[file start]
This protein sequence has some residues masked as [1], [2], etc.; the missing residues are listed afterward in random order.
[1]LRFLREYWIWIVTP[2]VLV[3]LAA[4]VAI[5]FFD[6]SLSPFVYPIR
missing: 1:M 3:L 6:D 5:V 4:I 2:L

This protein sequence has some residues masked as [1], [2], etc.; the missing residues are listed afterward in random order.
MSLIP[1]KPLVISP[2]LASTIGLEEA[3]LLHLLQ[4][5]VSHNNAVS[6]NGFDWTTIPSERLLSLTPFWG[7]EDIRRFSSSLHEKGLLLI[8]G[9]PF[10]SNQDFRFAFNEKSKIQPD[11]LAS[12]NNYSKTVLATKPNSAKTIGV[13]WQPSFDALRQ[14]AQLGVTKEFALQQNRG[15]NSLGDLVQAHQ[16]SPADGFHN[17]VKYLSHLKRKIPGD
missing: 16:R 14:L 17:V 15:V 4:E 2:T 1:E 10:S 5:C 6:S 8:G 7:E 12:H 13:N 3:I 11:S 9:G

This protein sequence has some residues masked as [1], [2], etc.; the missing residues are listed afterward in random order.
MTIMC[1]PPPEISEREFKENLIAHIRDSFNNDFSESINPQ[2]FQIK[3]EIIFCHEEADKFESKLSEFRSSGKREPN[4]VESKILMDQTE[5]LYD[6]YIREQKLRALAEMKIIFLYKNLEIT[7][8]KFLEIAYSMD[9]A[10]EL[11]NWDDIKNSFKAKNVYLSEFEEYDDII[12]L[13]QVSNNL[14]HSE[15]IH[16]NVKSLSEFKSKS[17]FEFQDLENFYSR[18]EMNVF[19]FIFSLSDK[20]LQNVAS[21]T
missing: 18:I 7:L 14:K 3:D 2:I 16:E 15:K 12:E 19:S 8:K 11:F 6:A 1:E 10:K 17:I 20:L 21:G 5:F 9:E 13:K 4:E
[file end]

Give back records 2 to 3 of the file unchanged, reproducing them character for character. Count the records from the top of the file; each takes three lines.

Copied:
This protein sequence has some residues masked as [1], [2], etc.; the missing residues are listed afterward in random order.
MSLIP[1]KPLVISP[2]LASTIGLEEA[3]LLHLLQ[4][5]VSHNNAVS[6]NGFDWTTIPSERLLSLTPFWG[7]EDIRRFSSSLHEKGLLLI[8]G[9]PF[10]SNQDFRFAFNEKSKIQPD[11]LAS[12]NNYSKTVLATKPNSAKTIGV[13]WQPSFDALRQ[14]AQLGVTKEFALQQNRG[15]NSLGDLVQAHQ[16]SPADGFHN[17]VKYLSHLKRKIPGD
missing: 16:R 14:L 17:V 15:V 4:E 2:T 1:E 10:S 5:C 6:S 8:G 7:E 12:H 13:N 3:I 11:S 9:G

This protein sequence has some residues masked as [1], [2], etc.; the missing residues are listed afterward in random order.
MTIMC[1]PPPEISEREFKENLIAHIRDSFNNDFSESINPQ[2]FQIK[3]EIIFCHEEADKFESKLSEFRSSGKREPN[4]VESKILMDQTE[5]LYD[6]YIREQKLRALAEMKIIFLYKNLEIT[7][8]KFLEIAYSMD[9]A[10]EL[11]NWDDIKNSFKAKNVYLSEFEEYDDII[12]L[13]QVSNNL[14]HSE[15]IH[16]NVKSLSEFKSKS[17]FEFQDLENFYSR[18]EMNVF[19]FIFSLSDK[20]LQNVAS[21]T
missing: 18:I 7:L 14:K 3:D 2:I 16:E 15:K 12:E 19:S 8:K 11:F 6:A 1:E 10:K 17:I 20:L 21:G 5:F 9:E 13:K 4:E